Prototypes launched as JCB announces $137m investment in hydrogen engines
19 Oct 2021
Company to achieve target of offering hydrogen powered machines for sale by end-2022
JCB is targeting the end of 2022 to make its first hydrogen powered machines available for sale to customers and is investing $137.8m to produce the super-efficient engines, said the company at the unveiling of two prototypes in London today in an event attended by British PM Boris Johnson.
According to JCB, a team of 100 engineers is already working on the “exciting development” with the recruitment of up to 50 more engineers under way as the company targets for the first machines to be available to customers before the end of next year.
At the unveiling in London, the wraps came off a prototype hydrogen powered JCB backhoe loader and a second JCB machine – a Loadall telescopic handler. JCB is a global market leader for both machine categories.
JCB’s hydrogen technology will be next on show in the Green Zone at COP26 in Glasgow as world leaders debate measures to drastically reduce greenhouse emissions. JCB said its emergence as a leader in zero-emission hydrogen technology comes as governments around the world unveil strategies to develop the infrastructure needed to support the use of hydrogen to drive down CO2 emissions.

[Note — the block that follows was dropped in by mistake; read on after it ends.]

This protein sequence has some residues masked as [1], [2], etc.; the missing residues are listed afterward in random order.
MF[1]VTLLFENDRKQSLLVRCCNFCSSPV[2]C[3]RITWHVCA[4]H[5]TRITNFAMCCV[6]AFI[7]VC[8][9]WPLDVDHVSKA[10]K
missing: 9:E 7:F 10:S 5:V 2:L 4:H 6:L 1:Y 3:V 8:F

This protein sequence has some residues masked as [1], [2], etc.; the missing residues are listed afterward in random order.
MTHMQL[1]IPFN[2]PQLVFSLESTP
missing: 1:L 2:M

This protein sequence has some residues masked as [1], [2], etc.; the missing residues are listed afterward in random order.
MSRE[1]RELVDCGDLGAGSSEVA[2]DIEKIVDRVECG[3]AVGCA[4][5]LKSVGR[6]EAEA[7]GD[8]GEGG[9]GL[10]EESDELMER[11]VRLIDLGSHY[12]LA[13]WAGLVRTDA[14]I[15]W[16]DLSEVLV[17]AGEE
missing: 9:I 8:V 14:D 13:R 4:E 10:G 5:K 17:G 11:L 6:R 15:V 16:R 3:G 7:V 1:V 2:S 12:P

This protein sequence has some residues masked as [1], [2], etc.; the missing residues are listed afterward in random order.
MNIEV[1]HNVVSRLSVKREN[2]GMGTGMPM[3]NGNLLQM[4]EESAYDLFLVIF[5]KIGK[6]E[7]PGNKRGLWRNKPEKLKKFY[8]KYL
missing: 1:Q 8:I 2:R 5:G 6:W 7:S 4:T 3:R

“Great British manufacturers like JCB are developing innovative solutions to slash greenhouse emissions and advance the UK’s green industrial revolution. It was fantastic to see JCB’s super-efficient hydrogen engines, which could overhaul UK manufacturing, help us to rapidly reach our climate targets and ramp up the UK’s hydrogen economy – an exciting area that will be essential to tackling climate change, creating new jobs and attracting investment,” said British PM Boris Johnson.
JCB chairman Lord Bamford added: “Our sort of machinery will need to be powered by something other than fossil fuels. We make machines which are powered by diesel, so we have to find a solution and we are doing something about it now. We are investing in hydrogen as we don’t see electric being the all-round solution, particularly not for our industry, because it can only be used to power smaller machines.
“It does mean we will carry on making engines, but they will be super-efficient, affordable, high-tech hydrogen motors with zero CO2 emissions, which can be brought to market quickly using our existing supply base. These will be our industry’s first hydrogen engines, developed in Great Britain by British engineers. Hydrogen motors have the potential to help the UK reach CO2 emissions targets more quickly.”
JCB has manufactured engines since 2004, producing them at plants in Derbyshire and in Delhi, India. The company said it is celebrating a major milestone this year: the production of its 750,000th engine.